For the three founding members of BU Breakers, the art of break-dancing is more than just head-spins, flips and sliding tricks.
“Break-dancers use this form of dancing as a way to express their own art,” said Jeffrey Garcia, vice president of BU Breakers and a junior majoring in financial economics. “Break-dancing is where everyone has their own style of dancing, and it’s really diverse.”
Through dedication and a common appreciation for artistic expression, Garcia, along with Marlon Pimentel and Gabriel Osei, created the first Student Association (SA)-chartered break-dancing organization on campus.
Pimentel, the club president and a junior double-majoring in mathematics and computer science, said break-dancing first came onto his radar when he came across a popular YouTube video, which showed break-dancers battling it out. He then reached out to his friends to form an organization for others interested on campus.
“Break-dancing is less about the routine dance moves, but more about just dancing and expressing yourself,” Pimentel said. “I saw the people in the video doing some crazy moves and realized I could gather people that could also do those same moves on campus.”
Osei, the club’s treasurer and an undeclared sophomore, found his passion for break-dancing from watching the TV show, “America’s Best Dance Crew.” He was especially a fan of the Jabbawockeez, who are known for wearing mysterious white masks and impressing the audience with their robotic dance style.
“At first, I was nervous to try new things out and didn’t think I could do the same dances they were doing,” Osei said. “I didn’t really notice I liked dancing until last year, when my cousin forced me to join a dance team. When joining BU Breakers last semester, I thought, ‘Wow, we can make this club the next Jabbawockeez on campus.’”
Each meeting of the club revolves around the opportunity to dance. During the first BU Breakers general interest meeting last spring, for example, the group did an icebreaker in which random students were split into groups to form a dance crew and show off their individual moves in a small-scale dance battle. Once they realized their common passion was shared by other students, they started to work toward their goal of getting chartered by the SA, which they have achieved as of this semester.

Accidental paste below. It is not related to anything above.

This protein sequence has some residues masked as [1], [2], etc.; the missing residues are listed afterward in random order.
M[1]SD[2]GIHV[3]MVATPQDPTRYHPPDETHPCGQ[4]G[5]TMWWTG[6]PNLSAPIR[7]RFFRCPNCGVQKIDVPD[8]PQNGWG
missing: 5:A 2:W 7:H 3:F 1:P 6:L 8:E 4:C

The club’s newest goal is to grow and gain more members in future semesters, especially through meetings, which are held at least twice a week, and laid-back practices held all around campus. The group doesn’t require that interested students have any experience dancing. Osei said that inexperienced students shouldn’t be intimidated to give break-dancing a try, as many of the club’s members learned right on the spot.
“When we hold practices on campus, some people walk by and are curious about what it is we’re doing,” Pimentel said. “They watch us for a while, and five minutes later they’re getting down with us. It’s like a chain reaction.”
For members who are new to the break-dancing style, Osei said getting bruised up is normal at practices and shouldn’t be a reason to quit.
“If you’re trying break-dancing for the first time, you’re going to get beat up because your body isn’t used to the movements, but if you stay committed and determined you will get better at it with every time you practice,” he said. “In the moment, it might not seem like you can do something like that, but in the end, you wow yourself.”
This fall, they have performed at events on campus including the Philippine-American League’s banquet on Oct. 21 and Binghamton’s Got Talent on Nov. 4. The combination of the freestyle moves and upbeat music makes performing at events a positively energetic experience for Pimentel.
“My favorite part about performing is when we get to interact with the crowd and hype them up,” Pimentel said. “We get to share the positive energy we feel with them.”
BU Breakers’ future plans include hosting an on-campus break-dancing competition and putting on more performances by collaborating with other organizations. Aside from solely reaching out to on-campus groups, they also hope to contact experienced break-dancers in the Binghamton area. They hope that more seasoned dancers will be able to teach them new moves and spark their creativity.
The trio who formed BU Breakers met through the Educational Opportunity Program (EOP) and not only realized their common interest in break-dancing, but also formed a close friendship. Garcia hopes BU Breakers will help inspire others who come from similar backgrounds.
“Coming into the school as an EOP student and from a low-income family, sharing the experience of break-dancing with other people is a way for me to give back to the community,” Garcia said. “My mission is to help other people break-dance.”